Lady Chastity’s Reserve – Review

Published On October 9, 2015 | By Matthew Hughes | Music & Nightlife Reviews & Previews

Bonkers and brilliant.
On the hunt for a bottle of Lady Chastity’s fabled aphrodisiac wine, an evening of immersive madcap mystery ensued.

Having so far missed out on the increasingly popular immersive games craze, I had no idea what to expect as I set foot in the Black Lion Pub in the Lanes to partake in a game of Lady Chastity’s Reserve. Experimental game makers Handmade Mysteries have found a second home in Brighton and promise a new and improved version of their London counterpart.

IMG_1530The cosy atmosphere of the downstairs pub vanishes as you’re transported to the demented world of Lady Chastity. Taking place in one room with a convincing and inspired set up, the unique storyline and attention to detail lures you into the macabre and bawdy domain of the voracious Lady Chastity.

The aim of the game is to pass a series of levels and unlock the last bottle of Lady Chastity’s notorious aphrodisiac wine, previously used to fuel her lavish, depraved parties. When her vineyard burned to the ground, one bottle remained and we were setting out to win it. The story unfolds as you play and I won’t spoil it further sufficed to say it’s suitably naughty and disturbing. A sand timer counts down the one hour you’re given to solve all the clues and the unsettling (yet thoroughly charming and hilarious) Gabriel, butler to the manic Chastity, is on hand to offer three chances of help.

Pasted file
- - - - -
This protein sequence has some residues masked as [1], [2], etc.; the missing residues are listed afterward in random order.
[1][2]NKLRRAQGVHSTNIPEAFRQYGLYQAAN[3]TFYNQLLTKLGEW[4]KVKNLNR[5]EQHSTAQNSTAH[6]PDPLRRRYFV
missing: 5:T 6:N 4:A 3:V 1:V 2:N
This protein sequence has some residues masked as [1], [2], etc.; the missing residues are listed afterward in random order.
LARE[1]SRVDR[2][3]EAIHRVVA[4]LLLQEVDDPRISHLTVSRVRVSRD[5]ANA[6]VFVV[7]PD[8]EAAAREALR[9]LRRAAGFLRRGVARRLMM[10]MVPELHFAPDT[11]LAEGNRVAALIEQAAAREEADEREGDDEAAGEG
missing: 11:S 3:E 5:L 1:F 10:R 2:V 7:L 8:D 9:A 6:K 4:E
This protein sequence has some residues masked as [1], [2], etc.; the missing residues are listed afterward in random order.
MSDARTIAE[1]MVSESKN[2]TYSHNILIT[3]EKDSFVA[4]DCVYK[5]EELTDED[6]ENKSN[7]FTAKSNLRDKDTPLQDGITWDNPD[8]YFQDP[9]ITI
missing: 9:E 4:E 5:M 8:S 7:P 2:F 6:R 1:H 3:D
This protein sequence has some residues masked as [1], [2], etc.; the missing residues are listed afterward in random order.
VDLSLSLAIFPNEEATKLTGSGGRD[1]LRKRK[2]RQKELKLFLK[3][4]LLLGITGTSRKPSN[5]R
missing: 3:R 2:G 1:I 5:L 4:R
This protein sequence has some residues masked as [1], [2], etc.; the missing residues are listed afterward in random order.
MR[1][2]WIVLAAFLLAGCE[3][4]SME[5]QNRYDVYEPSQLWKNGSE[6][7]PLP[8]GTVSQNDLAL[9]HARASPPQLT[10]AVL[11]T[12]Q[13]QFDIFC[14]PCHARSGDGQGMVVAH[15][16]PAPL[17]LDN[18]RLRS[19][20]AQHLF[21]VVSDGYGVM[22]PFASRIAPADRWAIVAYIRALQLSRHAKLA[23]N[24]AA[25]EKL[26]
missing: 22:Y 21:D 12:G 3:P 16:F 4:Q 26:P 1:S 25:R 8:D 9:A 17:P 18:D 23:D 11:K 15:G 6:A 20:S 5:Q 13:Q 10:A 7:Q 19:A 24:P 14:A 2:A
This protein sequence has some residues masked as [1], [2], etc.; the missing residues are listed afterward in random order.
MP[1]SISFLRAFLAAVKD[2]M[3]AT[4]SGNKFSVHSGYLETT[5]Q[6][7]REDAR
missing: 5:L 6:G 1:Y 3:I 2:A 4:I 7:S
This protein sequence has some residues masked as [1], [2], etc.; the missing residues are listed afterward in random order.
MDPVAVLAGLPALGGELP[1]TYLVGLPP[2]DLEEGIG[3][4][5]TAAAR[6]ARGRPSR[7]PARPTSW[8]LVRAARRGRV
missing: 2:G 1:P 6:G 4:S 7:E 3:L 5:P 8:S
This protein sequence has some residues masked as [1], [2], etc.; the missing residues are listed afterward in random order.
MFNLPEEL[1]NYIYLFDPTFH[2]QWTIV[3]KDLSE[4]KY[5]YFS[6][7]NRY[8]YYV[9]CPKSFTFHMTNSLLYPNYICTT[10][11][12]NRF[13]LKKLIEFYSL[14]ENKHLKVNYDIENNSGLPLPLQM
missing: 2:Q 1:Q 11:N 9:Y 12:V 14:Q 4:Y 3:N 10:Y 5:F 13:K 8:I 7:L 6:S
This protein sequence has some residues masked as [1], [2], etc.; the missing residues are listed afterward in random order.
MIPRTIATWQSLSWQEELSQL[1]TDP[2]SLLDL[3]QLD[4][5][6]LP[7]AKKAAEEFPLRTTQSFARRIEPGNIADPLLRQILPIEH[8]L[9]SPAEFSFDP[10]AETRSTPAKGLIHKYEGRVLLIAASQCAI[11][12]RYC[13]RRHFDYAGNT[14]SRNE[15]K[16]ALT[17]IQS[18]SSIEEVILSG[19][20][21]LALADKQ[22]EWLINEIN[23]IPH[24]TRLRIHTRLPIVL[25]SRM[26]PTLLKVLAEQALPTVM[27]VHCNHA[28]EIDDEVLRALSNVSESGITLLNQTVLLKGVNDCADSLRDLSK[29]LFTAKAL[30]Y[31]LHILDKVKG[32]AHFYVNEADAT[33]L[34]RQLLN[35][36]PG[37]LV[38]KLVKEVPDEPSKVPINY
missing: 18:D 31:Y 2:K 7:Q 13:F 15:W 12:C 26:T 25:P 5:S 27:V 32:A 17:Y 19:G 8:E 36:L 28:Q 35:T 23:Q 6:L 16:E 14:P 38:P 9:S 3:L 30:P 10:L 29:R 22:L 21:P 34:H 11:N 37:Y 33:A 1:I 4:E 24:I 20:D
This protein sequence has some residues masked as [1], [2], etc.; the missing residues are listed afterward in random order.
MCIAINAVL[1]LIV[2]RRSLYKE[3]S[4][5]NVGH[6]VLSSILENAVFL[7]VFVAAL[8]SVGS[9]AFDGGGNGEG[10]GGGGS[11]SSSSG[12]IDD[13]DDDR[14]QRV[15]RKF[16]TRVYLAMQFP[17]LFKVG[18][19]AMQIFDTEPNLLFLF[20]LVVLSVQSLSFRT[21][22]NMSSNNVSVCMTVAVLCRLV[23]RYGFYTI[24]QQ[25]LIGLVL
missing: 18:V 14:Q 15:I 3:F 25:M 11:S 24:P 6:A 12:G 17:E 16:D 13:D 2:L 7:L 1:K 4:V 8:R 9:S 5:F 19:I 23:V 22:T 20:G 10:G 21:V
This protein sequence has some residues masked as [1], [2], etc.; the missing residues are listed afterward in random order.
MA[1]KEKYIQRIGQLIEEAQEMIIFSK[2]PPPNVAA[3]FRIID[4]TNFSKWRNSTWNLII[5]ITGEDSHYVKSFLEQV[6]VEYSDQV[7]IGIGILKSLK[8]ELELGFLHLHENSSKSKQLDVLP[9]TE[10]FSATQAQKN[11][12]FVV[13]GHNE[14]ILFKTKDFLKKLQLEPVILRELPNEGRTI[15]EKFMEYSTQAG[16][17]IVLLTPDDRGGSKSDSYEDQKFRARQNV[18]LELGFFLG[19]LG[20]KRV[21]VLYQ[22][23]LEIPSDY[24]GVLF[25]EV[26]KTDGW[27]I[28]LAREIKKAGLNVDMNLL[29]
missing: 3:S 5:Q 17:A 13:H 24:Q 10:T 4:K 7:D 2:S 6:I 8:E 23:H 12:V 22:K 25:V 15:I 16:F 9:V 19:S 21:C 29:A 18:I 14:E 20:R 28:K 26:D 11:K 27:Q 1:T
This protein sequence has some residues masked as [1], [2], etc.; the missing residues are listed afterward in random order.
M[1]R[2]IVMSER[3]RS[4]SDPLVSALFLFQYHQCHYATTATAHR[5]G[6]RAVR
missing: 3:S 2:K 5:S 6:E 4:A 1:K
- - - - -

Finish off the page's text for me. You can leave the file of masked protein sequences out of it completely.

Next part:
Stepping into the room, my group and I delved into a Gothic-horror world of dolled-up skeletons, dangling skulls, dusty clutter and maniacal ravings. The hour flew by as we attempted to piece together the ingeniously conceived mystery and figure out the codes to a series of padlocks, each revealing a new puzzle.

Lady Chastity team

The survivors

Bonkers and brilliant, you won’t find another evening in town like this. A beautiful  balance of silly sauciness and genuine terror, it was surprisingly and pleasingly challenging, requiring a mix of lateral thinking, teamwork and good old fashioned searching around on all fours with a torch.

We scratched our heads at the increasingly baffling clues as our time slipped away. We cut it pretty close to the mark but eventually emerged clasping the last bottle from the lady’s infamous vineyard. A more satisfying drink I’ve yet to experience. Highly recommended.

About The Writer

is a Brighton based writer and the editor of We Love Brighton. He's rather fond of cinema, walking, travelling and lots of other stuff.